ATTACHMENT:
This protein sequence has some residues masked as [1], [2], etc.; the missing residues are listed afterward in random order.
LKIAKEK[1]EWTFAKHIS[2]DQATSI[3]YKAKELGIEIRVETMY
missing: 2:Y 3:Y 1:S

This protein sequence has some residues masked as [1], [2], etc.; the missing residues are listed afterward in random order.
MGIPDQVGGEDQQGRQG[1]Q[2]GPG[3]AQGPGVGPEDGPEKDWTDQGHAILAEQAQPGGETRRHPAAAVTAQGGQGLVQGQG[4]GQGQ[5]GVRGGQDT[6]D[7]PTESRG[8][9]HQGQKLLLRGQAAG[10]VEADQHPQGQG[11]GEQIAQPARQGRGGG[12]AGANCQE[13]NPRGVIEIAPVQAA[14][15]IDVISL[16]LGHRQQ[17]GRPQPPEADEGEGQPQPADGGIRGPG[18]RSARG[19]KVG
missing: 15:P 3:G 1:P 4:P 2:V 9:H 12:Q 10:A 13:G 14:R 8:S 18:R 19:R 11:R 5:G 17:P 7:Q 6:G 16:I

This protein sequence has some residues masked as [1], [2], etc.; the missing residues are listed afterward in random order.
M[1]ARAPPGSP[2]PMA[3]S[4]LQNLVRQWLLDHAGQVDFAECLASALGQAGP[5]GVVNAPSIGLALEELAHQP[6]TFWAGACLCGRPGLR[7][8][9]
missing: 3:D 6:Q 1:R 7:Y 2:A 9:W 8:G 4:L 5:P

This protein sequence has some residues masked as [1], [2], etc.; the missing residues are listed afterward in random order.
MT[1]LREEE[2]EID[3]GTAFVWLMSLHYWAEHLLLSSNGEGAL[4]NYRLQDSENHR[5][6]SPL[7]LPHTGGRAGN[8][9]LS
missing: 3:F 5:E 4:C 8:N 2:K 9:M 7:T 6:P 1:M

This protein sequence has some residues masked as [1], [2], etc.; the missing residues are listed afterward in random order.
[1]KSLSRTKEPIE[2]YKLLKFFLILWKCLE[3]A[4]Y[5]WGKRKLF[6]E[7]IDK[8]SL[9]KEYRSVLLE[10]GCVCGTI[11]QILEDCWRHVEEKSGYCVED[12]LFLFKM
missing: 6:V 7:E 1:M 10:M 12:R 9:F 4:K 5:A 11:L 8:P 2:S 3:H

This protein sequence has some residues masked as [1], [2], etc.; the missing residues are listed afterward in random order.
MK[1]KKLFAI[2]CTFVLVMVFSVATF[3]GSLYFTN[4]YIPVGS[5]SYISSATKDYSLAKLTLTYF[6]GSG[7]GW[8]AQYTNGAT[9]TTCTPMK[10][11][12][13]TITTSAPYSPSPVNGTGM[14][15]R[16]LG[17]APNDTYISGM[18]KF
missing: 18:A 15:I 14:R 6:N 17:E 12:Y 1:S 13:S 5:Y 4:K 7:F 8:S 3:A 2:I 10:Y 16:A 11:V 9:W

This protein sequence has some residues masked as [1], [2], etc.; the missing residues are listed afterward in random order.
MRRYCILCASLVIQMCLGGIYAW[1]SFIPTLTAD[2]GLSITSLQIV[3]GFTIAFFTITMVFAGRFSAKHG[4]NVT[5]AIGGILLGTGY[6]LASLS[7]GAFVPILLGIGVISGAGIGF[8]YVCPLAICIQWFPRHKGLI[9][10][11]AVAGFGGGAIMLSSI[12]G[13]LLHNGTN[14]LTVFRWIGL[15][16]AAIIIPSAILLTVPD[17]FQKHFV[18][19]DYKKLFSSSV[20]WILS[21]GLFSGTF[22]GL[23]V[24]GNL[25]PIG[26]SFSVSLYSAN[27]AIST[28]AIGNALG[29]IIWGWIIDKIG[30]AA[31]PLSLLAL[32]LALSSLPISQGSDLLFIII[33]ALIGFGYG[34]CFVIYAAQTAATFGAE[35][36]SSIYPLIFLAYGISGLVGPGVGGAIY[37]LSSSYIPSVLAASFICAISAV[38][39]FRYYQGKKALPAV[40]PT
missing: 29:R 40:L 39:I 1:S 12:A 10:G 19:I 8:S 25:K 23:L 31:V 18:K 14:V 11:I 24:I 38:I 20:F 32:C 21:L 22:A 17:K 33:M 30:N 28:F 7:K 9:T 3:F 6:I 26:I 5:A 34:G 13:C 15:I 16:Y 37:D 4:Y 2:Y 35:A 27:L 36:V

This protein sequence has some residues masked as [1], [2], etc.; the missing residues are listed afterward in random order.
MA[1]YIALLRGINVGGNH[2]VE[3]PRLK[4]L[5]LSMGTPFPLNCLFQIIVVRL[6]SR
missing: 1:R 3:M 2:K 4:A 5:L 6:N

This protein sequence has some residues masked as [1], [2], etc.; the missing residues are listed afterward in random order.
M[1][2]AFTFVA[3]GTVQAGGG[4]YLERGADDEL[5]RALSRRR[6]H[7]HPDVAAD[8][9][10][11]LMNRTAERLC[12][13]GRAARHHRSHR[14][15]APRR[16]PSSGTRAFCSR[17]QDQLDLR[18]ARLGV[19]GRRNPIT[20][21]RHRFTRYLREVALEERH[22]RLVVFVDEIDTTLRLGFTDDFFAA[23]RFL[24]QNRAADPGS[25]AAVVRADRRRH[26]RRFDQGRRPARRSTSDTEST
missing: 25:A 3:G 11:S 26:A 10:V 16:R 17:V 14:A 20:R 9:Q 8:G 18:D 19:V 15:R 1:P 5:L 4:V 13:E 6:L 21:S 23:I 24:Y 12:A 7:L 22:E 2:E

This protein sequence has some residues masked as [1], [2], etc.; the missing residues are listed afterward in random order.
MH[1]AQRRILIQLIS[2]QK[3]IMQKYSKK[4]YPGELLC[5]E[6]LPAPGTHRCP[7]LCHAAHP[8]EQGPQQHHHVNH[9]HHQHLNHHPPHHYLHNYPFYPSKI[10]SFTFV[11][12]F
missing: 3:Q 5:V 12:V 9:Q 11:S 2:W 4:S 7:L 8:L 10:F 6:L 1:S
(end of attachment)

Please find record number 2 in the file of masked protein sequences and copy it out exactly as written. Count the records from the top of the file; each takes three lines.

This protein sequence has some residues masked as [1], [2], etc.; the missing residues are listed afterward in random order.
MGIPDQVGGEDQQGRQG[1]Q[2]GPG[3]AQGPGVGPEDGPEKDWTDQGHAILAEQAQPGGETRRHPAAAVTAQGGQGLVQGQG[4]GQGQ[5]GVRGGQDT[6]D[7]PTESRG[8][9]HQGQKLLLRGQAAG[10]VEADQHPQGQG[11]GEQIAQPARQGRGGG[12]AGANCQE[13]NPRGVIEIAPVQAA[14][15]IDVISL[16]LGHRQQ[17]GRPQPPEADEGEGQPQPADGGIRGPG[18]RSARG[19]KVG
missing: 15:P 3:G 1:P 4:P 2:V 9:H 12:Q 10:A 13:G 14:R 8:S 18:R 19:R 11:R 5:G 17:P 7:Q 6:G 16:I